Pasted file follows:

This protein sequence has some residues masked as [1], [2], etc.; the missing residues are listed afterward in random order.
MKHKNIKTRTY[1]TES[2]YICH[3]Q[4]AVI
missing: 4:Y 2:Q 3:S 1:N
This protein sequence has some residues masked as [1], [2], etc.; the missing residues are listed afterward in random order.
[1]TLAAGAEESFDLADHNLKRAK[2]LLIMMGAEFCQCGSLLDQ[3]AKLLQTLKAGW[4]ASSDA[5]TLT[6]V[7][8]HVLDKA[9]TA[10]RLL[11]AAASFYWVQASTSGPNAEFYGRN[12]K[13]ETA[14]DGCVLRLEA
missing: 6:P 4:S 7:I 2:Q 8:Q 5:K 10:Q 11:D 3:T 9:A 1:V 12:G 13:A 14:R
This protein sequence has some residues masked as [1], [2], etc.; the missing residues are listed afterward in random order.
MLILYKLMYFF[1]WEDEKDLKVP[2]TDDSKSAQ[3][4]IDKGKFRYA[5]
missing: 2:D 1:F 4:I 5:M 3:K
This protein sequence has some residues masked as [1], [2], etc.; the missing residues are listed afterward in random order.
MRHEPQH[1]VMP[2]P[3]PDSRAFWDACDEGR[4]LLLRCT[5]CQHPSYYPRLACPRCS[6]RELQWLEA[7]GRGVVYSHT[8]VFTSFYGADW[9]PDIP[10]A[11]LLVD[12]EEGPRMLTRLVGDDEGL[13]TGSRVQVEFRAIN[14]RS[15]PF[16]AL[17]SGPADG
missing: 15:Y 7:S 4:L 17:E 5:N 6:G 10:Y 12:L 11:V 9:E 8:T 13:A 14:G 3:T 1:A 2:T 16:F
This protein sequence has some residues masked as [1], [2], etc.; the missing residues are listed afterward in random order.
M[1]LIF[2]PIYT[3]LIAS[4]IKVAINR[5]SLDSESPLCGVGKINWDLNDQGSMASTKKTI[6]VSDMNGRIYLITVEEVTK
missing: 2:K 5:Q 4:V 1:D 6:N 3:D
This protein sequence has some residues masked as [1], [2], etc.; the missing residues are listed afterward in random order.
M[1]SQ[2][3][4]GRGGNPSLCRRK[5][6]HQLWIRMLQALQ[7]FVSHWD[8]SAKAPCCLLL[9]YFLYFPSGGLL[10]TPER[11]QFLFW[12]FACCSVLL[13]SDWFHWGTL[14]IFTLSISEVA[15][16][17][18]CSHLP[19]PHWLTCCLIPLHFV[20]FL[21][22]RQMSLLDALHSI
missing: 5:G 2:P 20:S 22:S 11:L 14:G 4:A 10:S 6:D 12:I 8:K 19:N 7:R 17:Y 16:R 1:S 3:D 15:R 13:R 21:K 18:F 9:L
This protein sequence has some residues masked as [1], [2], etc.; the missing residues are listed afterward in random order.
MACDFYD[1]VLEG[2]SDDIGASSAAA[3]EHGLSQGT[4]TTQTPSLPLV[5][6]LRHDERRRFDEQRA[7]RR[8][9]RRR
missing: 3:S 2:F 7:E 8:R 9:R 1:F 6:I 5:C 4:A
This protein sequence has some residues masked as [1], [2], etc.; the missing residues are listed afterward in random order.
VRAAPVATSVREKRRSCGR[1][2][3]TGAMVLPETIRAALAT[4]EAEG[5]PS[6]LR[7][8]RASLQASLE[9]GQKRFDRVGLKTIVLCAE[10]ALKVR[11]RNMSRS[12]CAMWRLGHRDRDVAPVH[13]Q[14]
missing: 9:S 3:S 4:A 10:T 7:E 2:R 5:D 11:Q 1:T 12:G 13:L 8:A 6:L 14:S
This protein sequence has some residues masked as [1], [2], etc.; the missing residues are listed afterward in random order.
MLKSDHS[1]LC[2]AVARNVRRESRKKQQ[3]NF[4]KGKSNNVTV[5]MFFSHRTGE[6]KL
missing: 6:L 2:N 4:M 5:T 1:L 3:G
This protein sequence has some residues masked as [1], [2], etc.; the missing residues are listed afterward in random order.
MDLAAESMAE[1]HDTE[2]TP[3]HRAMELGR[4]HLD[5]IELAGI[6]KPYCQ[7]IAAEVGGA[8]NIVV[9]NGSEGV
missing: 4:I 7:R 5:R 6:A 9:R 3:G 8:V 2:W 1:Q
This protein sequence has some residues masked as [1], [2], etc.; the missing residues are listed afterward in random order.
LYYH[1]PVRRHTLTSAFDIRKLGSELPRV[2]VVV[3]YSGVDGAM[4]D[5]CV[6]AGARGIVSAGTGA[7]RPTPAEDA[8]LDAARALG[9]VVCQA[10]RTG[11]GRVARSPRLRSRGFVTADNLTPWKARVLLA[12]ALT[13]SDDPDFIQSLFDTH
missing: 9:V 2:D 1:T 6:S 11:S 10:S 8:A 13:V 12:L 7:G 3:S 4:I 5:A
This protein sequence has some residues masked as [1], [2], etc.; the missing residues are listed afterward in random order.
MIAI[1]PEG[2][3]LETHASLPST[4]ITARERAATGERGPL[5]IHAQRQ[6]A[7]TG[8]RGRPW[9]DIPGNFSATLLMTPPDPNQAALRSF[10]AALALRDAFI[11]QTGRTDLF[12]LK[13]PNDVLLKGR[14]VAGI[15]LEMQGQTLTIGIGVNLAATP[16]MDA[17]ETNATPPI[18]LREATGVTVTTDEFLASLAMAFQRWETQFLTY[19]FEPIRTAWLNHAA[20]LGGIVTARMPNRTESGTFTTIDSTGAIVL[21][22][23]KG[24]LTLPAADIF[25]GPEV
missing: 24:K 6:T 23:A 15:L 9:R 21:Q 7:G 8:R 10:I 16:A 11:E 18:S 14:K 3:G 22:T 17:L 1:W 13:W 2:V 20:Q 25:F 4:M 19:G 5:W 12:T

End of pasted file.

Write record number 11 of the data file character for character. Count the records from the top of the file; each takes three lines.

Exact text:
This protein sequence has some residues masked as [1], [2], etc.; the missing residues are listed afterward in random order.
LYYH[1]PVRRHTLTSAFDIRKLGSELPRV[2]VVV[3]YSGVDGAM[4]D[5]CV[6]AGARGIVSAGTGA[7]RPTPAEDA[8]LDAARALG[9]VVCQA[10]RTG[11]GRVARSPRLRSRGFVTADNLTPWKARVLLA[12]ALT[13]SDDPDFIQSLFDTH
missing: 9:V 2:D 1:T 6:S 11:S 10:S 8:A 13:V 12:L 7:G 3:S 4:I 5:A